A semi truck drives east on I-70 toward St. Louis

A semi truck drives east on I-70 near Columbia. The Missouri Department of Transportation is asking for more money to boost the pay of its workers in a ramp-up to a potentially busy construction schedule.

JEFFERSON CITY — In what has become a familiar refrain in state government, the agency overseeing mental health treatment in Missouri has again hired private contractors to provide temporary workers at its facilities.

According to purchasing documents, the Missouri Department of Mental Health has hired at least six temp agencies to provide licensed clinical social workers at its psychiatric hospitals.

The reason: The state doesn’t pay enough to keep workers from leaving.

“It is difficult for DMH to recruit and retain staff when the private sector is offering higher wages per hour as well as sign-on bonuses,” said Debra Walker, spokesperson for the agency.

Under Gov. Mike Parson, the state has been attempting to boost state worker wage levels, which are among the lowest in the nation. But, the 2% annual raises approved by the Legislature and the governor have not begun to show dividends.

In its proposed budget for the fiscal year beginning next July 1, the Missouri Department of Transportation is asking for more money to boost the pay of its workers in a ramp-up to a potentially busy construction schedule.

The Missouri Department of Corrections has closed some sections of its prisons because of a shortage of available guards. And, the Missouri Veterans Commission reported Monday that its turnover rate for frontline health care workers topped 90% last year.

The mental health agency is no different. At the Southeast Missouri Mental Health Center in Farmington, for example, there are 10 vacancies for licensed social workers.

The jobs range in pay from about $46,000 to $55,000 per year.

The staffing woes are not new at the department. In the fiscal year ending June 30, the state paid four of the companies nearly $400,000 to provide contract workers at various state facilities.

It’s not clear how much the department will pay in the coming months.

“We don’t know at this time how many workers will be needed, therefore, we can’t estimate an overall cost,” Walker said.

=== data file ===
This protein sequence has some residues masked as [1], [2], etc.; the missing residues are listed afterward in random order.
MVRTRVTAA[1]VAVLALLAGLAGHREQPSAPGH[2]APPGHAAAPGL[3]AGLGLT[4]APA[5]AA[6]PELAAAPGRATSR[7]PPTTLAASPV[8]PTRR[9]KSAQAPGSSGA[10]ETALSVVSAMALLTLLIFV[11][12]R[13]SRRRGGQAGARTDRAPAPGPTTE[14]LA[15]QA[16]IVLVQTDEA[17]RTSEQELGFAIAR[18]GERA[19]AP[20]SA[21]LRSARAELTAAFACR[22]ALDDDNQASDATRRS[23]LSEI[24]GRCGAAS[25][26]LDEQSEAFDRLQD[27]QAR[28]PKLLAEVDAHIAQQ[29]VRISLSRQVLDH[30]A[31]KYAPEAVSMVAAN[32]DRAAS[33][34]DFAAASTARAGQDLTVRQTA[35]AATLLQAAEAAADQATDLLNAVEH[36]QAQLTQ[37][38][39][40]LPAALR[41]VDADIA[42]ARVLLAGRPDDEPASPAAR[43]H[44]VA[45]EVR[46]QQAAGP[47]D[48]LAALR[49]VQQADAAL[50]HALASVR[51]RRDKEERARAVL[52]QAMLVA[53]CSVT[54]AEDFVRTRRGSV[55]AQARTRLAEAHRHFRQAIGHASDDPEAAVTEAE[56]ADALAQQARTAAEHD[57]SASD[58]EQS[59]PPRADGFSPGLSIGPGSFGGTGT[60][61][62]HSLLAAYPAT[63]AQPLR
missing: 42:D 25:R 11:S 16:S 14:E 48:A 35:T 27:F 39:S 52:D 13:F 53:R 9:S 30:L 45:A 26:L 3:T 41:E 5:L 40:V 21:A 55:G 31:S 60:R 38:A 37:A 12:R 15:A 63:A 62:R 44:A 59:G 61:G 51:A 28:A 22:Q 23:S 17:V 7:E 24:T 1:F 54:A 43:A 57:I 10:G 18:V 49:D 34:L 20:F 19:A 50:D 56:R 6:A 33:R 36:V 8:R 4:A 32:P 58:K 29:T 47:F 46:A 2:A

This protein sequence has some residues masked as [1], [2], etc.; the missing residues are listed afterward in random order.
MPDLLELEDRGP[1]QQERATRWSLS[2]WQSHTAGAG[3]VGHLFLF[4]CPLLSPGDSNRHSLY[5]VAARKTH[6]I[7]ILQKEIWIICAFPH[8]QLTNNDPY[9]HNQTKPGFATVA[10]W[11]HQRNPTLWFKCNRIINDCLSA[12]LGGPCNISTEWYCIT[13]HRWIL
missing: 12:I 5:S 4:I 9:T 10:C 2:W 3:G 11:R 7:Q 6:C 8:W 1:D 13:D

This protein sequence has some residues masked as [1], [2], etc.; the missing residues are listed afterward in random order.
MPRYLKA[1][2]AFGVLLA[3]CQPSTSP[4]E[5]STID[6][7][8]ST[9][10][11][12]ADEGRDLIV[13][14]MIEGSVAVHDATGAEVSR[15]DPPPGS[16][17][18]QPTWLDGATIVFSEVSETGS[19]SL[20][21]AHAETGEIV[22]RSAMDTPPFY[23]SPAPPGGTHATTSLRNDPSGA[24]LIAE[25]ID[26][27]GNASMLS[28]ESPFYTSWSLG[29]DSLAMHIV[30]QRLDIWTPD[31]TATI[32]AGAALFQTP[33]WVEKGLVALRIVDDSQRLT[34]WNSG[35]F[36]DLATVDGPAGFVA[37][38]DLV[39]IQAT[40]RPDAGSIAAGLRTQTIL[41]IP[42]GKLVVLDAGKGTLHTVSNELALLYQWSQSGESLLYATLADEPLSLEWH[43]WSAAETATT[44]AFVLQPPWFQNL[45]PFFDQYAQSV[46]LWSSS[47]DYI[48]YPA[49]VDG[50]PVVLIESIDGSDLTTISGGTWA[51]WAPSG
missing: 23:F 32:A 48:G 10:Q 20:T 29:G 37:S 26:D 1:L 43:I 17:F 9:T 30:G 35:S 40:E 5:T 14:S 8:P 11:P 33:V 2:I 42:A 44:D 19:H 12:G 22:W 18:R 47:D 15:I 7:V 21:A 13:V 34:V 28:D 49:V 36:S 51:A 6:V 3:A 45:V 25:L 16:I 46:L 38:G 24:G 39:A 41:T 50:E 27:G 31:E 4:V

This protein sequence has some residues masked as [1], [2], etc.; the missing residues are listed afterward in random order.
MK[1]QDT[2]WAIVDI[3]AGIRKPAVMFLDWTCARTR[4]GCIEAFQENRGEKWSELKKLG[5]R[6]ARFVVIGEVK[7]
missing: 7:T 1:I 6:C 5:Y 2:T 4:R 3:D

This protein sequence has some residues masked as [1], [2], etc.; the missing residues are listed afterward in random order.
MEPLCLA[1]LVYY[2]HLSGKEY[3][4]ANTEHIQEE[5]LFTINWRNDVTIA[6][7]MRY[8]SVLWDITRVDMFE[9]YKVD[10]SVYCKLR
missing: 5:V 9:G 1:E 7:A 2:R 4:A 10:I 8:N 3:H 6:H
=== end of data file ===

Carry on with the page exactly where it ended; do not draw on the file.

The department also is calling on lawmakers to help boost the pay of the private companies who provide workers to take care of developmentally disabled residents.

Budget documents show the department is seeking $166 million next year to increase hourly rates to $16 per hour for residential service providers, up from as low as $12 an hour.

The proposed increase is part of a four-year plan approved by the federal Centers for Medicare and Medicaid Services designed to equalize pay rates among the companies that provide assistance to 7,000 residents.

According to an analysis by the National Core Indicators Staff Stability survey, the turnover rate for providers in 2019 was 51.5%, compared to 42.8% for all states that reported.

“This turnover is exacerbated by the recent low unemployment trend which has increased competition for this workforce,” the department said. “Retail and fast food employers directly compete for these workers and have increased pay rates beyond what the Division of DD (Developmental Disabilities) providers can afford.”

“The first priority is for providers to be able to secure qualified staff and retain them. This is extremely difficult in the current labor market. Sufficient rates are needed to stem the turnover rate,” the department added.

Whether the request makes it into Parson’s budget is not yet known. He is expected to unveil his spending blueprint in January.

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